Support for such trackers typically spans beyond the 4G network. However, deciding to upgrade to 4G from 3G is a great step to take in ensuring equipment — and its trackers — work as expected for years to come.
Many trackers currently support numerous networks and connectivity options, ranging from Bluetooth to Sigfox. However, it’s difficult to find any devices that work with 3G networks. When people have equipment that does not work with 4G, they may not be able to take advantage of the latest construction equipment tracking technology.
People who purchase construction equipment are often interested in getting machines that support the most innovative technologies. It saves time and money to immediately see a real-time machine location or verify who’s using it.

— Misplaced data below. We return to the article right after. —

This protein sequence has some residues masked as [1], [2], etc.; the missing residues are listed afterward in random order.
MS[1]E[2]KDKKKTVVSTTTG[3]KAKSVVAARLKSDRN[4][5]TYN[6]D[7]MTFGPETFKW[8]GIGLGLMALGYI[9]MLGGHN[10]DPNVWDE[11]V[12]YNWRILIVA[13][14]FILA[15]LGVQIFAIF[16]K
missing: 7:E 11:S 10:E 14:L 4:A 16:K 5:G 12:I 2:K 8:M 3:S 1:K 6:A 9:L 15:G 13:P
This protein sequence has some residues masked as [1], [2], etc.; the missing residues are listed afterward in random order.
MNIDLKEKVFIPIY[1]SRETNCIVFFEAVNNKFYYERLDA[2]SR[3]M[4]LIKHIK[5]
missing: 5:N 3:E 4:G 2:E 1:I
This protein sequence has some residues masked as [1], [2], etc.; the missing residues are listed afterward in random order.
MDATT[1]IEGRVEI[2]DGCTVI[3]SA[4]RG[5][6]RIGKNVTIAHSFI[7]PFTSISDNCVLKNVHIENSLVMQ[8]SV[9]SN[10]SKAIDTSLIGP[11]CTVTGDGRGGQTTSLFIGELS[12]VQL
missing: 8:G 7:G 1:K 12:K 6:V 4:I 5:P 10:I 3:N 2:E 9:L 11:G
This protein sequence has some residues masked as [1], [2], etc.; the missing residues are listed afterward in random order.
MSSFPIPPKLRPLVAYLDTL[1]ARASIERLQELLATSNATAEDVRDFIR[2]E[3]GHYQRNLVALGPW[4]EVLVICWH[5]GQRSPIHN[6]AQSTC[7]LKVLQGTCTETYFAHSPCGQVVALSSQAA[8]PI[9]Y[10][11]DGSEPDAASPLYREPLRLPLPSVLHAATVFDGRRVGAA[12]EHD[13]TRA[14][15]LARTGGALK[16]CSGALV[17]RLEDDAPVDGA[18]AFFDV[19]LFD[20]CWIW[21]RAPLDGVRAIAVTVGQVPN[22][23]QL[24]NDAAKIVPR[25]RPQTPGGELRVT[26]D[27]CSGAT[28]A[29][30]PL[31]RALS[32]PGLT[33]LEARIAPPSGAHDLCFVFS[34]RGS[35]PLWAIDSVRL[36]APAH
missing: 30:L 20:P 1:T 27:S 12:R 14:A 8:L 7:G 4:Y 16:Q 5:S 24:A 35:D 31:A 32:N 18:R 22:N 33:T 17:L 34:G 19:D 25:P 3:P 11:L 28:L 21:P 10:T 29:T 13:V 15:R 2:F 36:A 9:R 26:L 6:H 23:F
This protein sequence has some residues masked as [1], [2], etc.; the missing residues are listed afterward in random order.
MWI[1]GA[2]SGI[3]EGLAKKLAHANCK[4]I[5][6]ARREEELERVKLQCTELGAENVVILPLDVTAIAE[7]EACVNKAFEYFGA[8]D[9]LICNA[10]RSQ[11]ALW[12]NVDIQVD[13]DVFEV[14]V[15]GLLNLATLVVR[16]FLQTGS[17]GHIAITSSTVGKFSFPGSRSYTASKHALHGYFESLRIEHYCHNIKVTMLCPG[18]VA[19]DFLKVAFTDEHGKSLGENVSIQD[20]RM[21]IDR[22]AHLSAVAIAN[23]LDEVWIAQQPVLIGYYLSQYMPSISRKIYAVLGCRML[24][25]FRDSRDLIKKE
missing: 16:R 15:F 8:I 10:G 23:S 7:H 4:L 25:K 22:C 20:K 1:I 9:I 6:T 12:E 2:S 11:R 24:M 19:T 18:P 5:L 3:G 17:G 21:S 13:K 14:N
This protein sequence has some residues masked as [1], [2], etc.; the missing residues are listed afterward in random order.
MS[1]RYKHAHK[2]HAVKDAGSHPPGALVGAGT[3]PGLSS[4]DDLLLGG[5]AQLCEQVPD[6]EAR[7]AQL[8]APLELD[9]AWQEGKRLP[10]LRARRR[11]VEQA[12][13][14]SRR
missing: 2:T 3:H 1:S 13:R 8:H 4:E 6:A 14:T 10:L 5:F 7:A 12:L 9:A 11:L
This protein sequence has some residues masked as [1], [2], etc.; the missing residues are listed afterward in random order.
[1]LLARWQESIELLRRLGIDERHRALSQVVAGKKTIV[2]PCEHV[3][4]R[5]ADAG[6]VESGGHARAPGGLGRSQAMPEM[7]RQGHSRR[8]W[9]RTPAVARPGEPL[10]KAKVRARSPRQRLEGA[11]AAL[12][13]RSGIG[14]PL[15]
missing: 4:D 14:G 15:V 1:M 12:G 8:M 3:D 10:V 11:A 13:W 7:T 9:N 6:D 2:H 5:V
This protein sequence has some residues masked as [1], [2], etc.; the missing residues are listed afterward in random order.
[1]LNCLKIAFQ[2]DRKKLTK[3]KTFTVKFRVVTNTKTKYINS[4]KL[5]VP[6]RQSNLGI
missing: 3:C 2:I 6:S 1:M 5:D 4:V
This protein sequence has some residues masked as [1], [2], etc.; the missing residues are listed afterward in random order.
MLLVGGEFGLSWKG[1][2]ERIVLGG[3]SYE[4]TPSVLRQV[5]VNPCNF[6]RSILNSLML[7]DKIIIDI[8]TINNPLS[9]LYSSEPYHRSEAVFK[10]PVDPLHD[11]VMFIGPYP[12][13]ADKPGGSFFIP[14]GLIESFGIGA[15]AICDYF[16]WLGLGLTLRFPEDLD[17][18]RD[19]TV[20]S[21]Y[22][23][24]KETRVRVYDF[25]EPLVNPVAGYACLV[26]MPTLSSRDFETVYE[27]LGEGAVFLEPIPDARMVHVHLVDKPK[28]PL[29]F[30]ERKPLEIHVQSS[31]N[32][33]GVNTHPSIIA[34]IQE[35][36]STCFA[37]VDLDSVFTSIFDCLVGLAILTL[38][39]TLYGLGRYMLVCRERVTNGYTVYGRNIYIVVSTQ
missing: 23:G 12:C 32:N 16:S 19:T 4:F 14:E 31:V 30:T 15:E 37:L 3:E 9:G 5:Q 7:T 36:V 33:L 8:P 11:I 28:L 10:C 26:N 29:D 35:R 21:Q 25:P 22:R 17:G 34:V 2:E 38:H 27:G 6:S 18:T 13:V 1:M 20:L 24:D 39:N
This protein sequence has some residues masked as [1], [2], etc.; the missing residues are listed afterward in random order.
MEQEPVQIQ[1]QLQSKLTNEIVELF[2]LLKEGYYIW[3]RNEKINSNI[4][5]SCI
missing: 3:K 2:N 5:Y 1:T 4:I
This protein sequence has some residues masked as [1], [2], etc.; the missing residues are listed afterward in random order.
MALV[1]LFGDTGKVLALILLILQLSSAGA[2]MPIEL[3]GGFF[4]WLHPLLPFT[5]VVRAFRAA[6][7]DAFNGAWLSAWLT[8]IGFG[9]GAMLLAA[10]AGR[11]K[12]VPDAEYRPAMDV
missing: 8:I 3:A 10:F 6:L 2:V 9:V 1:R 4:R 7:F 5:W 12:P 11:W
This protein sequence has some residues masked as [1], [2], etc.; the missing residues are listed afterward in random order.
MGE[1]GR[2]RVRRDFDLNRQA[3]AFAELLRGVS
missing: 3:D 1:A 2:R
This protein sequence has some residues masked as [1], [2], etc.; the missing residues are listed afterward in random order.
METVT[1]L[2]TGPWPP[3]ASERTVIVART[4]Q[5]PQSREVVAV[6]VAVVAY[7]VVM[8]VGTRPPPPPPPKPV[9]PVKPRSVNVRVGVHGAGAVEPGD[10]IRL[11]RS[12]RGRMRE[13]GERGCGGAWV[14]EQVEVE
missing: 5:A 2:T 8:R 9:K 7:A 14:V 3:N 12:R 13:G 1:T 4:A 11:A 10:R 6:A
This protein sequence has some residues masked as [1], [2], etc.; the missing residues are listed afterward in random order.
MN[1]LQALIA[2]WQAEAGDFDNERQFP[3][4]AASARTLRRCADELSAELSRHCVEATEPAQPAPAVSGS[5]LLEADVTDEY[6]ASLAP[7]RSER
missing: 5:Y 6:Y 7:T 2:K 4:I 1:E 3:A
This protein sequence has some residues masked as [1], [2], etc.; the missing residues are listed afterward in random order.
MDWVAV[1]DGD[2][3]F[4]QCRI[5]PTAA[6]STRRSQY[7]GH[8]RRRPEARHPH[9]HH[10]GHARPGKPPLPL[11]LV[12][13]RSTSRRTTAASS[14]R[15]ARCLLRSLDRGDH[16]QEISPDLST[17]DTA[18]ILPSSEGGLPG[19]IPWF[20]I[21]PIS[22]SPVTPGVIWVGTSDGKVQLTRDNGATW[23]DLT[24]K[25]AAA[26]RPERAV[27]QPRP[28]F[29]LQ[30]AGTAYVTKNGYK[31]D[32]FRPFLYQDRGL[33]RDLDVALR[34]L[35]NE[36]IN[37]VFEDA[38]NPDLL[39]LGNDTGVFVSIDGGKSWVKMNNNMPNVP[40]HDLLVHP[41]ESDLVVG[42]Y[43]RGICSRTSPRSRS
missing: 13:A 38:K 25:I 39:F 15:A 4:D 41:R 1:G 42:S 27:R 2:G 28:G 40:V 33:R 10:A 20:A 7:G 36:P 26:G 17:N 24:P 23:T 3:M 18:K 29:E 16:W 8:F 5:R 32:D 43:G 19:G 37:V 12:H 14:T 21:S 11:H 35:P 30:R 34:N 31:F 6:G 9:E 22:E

The 3G shutdown date is getting nearer in the United States. Failing to upgrade to 4G soon could mean equipment managers fail to future-proof their fleets. If that happens, lost profits, upset clients and more could result.
Prepare for the 3G Network Shutdown Now
This overview shows why construction equipment managers should treat their 4G upgrades like any other type of equipment maintenance. If a machine can no longer connect to the internet, most of its essential features will no longer work. That’s arguably as undesirable as its motor or another primary component failing to function.
Fortunately, there’s still time to upgrade to 4G. Doing that is the best way to avoid complications that could otherwise cause costly ramifications.
Emily Newton is the Editor-in-Chief of Revolutionized Magazine. She has over three years experience covering stories in the construction and heavy equipment industries.